What happens to your bladder after delivery?
The pelvic floor—the set of muscles supporting the bladder, bowel, and uterus—can stretch and become weaker during pregnancy, vaginal delivery, or C-section delivery. When the pelvic muscles don’t work well enough to support the bladder, you are vulnerable to leakage.
When the pelvic floor weakens, the risk of urinary leakage increases. Over half of women experience leakage at some point in their lives1, but it’s possible to reduce the risk of leakage by strengthening the pelvic floor.
How can you combat these issues?
Like any muscle, the best way to strengthen your pelvic floor muscles is to exercise and tone it. It’s important to educate yourself on the right way to work out your pelvic floor muscles, because exercising them incorrectly can actually make things worse.
We’re pretty huge fans of leva—a unique way to train and strengthen your pelvic floor muscles postpartum. Paired with a digital health app, you get an individualized view of vaginal movement caused by lifting your pelvic floor muscles. With leva’s help, you can track your progress and make sure you’re doing the exercises correctly and consistently.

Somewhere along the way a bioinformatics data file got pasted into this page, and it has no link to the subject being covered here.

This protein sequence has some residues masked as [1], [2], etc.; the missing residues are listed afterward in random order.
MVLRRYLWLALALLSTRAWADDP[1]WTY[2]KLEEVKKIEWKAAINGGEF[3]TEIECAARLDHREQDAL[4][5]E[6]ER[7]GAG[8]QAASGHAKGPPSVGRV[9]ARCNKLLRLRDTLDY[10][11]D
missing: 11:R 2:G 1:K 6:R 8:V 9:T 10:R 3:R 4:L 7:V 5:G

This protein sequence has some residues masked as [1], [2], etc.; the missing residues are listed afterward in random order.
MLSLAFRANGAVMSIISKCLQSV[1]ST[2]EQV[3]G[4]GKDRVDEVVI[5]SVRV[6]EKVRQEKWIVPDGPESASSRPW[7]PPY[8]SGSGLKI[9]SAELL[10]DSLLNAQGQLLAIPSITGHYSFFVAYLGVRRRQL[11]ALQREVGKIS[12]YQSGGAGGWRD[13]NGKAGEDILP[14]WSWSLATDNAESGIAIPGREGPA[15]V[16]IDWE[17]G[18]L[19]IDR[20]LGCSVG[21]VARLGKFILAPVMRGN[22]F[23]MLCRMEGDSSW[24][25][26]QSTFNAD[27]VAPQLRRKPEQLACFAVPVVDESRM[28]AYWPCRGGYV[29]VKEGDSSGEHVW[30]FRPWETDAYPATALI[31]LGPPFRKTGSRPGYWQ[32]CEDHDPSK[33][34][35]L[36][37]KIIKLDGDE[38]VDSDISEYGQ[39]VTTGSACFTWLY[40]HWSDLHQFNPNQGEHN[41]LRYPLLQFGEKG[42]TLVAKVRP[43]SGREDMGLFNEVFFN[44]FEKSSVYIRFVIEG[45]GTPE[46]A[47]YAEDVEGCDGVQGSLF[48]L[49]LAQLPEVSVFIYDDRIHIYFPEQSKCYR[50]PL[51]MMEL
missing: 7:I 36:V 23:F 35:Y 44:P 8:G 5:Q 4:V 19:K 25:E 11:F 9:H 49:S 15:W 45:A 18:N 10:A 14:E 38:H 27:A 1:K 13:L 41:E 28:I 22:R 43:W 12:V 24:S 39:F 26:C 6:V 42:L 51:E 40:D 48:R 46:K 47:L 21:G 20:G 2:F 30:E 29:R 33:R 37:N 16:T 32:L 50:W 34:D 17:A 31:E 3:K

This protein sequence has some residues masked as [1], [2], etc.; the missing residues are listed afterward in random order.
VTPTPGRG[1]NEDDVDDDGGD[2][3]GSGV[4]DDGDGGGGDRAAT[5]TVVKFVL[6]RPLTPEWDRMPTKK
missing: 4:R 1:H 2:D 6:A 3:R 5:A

Can I start training my pelvic floor right now?
It’s always best to check with your provider before starting a course of exercise during pregnancy. You can start using leva postpartum, so it’s a great idea to buy it now before you get busy. We all know what’s going to happen to lingering to-do list items after your bundle of joy enters the world and fills up your calendar!
Having a strong pelvic floor is important no matter your stage of life. There are so many components of aging that are exciting—grey hair is trendy again?—but there are a few that aren’t quite as stylish. Leakage becomes a bigger problem for many women as they age, so leva will be there to help you train your pelvic floor muscles not only postpartum but in the years to come.
1 Markland, A. D., Richter, H. E., Fwu, C. W., Eggers, P., & Kusek, J. W. (2011). Prevalence and Trends of Urinary Incontinence in Adults in the United States, 2001 to 2008. The Journal of Urology, 186(2), 589-93.
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